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Cincinnati Reds: Early Winter Meeting Questions

The winter meetings are upon us, and the Reds are supposed to be one of the more active teams at this time. With having a new head coach and a team that has claimed they are ready to make moves, new manager David Bell was one of the more popular managers at the meetings.

Adding pitching has obviously been the main focus of the offseason, something the Reds have failed to do so far. To be fair, they did claim relief pitcher Robby Scott off of the waivers from the Boston Red Sox, but that is seen as adding depth, rather than adding a player they expect to truly contribute.

Current Roster Questions

Outside of acquiring pitchers, a topic that will be discussed when it seems as if the Reds might actually compete for one, there are still many topics to be covered. Bell addressed every question with no hesitation and was not shy to reveal his ideas for the upcoming season.

Four questions were quite intriguing for Bell. Will Nick Senzel play, will Scooter Gennett stay in Cincinnati, will Homer Bailey start and could Michael Lorenzen potentially be a two-way player?

To address the first question, Bell made it clear Senzel is in the plans for 2019. The Reds’ top prospect has long been the discussion of Reds writers and fans. He is widely regarded as the best bat in the minor leagues. He was without a doubt the best and most major league ready bat when he was taken second overall by the Reds in the 2016 NFL Draft. Senzel is just 23-years old and needs to be in the lineup now if the Reds hope to win. The problem with Senzel is where to play him.

Can Senzel Play Center?

Cincinnati has experimented with the idea of starting Senzel in center field after releasing veteran Billy Hamilton, however, they are not sure if that is the direction they want the infielder to go. Learning a new position while making the transition from the minors to the majors makes the move much more difficult.

With the Reds unsure about the Senzel situation, it brings into question what to do with All-Star infielder Gennett. It has been long rumored that the Cincinnati native was subject to trade, but the Reds seemed invested in the 28-year old. During the winter meetings, trade talks for Gennett were ramped up yet again, but not by anyone actually in the Reds’ camp. Monday they reiterated that they were not actively shopping Gennett.

(Photo Courtesy: Reds Minor Leagues)

Not trading Gennett may seem like a bad move with Senzel waiting to get big league playing time. It is not necessarily a good or bad move from the team. If Senzel can learn how to play center field, or even a corner spot with Scott Schebler moving to center, they have an elite offense. Injuries occur every year in every sport and if one of their offensive infield juggernauts in Gennett, Eugenio Suarez or even Joey Votto went down, that would open up a spot for Senzel.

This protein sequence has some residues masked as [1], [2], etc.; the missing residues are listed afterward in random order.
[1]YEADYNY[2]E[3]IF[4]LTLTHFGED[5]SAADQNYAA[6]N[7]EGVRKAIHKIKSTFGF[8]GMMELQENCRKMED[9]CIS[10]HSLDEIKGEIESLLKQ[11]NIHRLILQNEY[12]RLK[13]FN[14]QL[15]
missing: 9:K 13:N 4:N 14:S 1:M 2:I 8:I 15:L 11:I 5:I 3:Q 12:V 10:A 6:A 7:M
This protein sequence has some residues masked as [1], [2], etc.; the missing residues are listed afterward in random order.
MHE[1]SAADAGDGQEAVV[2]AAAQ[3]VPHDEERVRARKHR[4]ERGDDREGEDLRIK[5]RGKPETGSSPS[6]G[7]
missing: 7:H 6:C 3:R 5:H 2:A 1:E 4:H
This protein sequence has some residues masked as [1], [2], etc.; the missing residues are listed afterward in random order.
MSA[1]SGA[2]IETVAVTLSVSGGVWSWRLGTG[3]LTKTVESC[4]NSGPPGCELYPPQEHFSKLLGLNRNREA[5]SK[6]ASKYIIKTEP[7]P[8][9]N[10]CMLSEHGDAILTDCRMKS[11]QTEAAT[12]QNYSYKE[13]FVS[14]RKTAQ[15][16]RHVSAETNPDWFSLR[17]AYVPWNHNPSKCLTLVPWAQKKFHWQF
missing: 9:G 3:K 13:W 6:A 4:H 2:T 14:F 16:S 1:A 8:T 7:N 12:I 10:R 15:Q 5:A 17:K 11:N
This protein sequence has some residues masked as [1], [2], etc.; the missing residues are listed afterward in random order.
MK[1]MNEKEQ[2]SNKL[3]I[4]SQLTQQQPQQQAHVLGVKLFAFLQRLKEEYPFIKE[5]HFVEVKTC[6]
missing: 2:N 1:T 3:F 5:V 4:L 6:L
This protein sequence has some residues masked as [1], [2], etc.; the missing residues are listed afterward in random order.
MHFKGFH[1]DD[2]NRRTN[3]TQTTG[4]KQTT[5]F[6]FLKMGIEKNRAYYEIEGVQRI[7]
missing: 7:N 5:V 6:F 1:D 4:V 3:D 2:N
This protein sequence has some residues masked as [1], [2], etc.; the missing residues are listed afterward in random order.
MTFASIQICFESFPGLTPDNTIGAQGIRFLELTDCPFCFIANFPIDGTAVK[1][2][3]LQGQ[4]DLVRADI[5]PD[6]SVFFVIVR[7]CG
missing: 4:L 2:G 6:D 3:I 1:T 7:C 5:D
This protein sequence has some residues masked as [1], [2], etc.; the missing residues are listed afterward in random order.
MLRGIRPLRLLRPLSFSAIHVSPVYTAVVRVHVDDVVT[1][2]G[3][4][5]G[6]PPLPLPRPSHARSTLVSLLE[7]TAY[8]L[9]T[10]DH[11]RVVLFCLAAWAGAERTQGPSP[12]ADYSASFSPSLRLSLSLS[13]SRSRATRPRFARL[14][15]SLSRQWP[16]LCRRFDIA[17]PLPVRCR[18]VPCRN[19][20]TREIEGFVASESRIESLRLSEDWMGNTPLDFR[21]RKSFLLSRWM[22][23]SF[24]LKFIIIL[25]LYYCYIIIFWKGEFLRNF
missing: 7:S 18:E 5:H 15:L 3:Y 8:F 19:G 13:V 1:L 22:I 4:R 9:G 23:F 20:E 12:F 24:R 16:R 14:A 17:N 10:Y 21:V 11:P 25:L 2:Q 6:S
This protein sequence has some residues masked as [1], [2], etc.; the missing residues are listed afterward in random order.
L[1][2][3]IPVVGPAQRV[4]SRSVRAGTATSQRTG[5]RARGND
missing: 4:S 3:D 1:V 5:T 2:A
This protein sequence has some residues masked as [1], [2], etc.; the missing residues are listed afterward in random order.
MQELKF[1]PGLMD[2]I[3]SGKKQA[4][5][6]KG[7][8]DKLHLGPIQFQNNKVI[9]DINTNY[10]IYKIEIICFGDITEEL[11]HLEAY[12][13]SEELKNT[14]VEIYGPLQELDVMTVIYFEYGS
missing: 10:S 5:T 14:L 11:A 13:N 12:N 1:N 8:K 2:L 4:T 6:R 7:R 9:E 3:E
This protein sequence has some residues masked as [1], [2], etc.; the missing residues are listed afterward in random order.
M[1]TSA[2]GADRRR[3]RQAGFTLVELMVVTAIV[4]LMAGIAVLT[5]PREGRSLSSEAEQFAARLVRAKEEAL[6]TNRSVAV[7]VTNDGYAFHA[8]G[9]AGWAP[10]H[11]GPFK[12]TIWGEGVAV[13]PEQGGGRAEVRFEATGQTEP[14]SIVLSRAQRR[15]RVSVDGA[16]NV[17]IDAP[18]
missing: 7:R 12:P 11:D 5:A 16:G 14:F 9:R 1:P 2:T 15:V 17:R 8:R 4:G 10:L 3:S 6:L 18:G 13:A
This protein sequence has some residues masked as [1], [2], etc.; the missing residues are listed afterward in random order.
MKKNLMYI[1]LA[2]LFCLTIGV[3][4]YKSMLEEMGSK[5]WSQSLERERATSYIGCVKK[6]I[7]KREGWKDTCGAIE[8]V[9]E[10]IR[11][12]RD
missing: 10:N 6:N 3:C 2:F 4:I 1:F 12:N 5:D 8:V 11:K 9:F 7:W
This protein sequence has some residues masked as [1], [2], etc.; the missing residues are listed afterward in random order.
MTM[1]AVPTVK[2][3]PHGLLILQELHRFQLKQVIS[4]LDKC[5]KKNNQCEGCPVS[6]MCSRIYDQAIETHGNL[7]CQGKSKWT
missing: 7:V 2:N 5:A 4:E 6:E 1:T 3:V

The problem is the Reds cannot wait on an injury to get Senzel the time he needs. There have been several big moves made already this offseason, but when it comes to whether or not the Reds should keep Gennett, they have time to see how Senzel progresses in center field.

The Lorenzen Issue

Bell was recently asked if he would consider using former Cal State Fullerton star in the outfield this season. Lorenzen did make an appearance in right field in 2018, along with four home runs while mostly used as a reliever who made three starts. Bell noted that Lorenzen’s bat is valuable, because he is not like most pitchers due to his value at the plate.

Lorenzen is one of the most versatile players in the league, which makes yet another difficult decision for a first-year manager. Should he pitch from the pen? Could he be a starter? Can he possibly make an appearance in the outfield? It is tough to say which direction they should lean with Lorenzen.

The decision is even harder when considering Homer Bailey still demands over $20 million dollars and is not exactly thrilled with the idea of pitching out of the pen. Bailey was an unbelievably awful 1-14 record with a 6.09 earned run average in 20 starts.

Bailey’s relationship with the Reds has soured in recent years due to injuries and poor performance. In no way is Lorenzen exactly the right answer, but one thing is for sure, Bailey should not be starting next year.

What to Expect the Rest of the Week

Bell and general manager Nick Krall have plenty of work cut out for them this season. The team is still yet to make a splash in free agency. With the winter meetings just beginning, hopefully Cincinnati will turn some heads this upcoming week.

The goal, as has been stated, is acquiring pitching. With Patrick Corbin and James Paxton already in new uniforms, the eyes are now set on Dallas Keuchel. He will have a high price tag, but he is the best available option still on the market. The question now is whether to splurge on one pitcher, or look to sign two pitchers that will be a bit more affordable. Buckle up, Cincinnati Reds fans.

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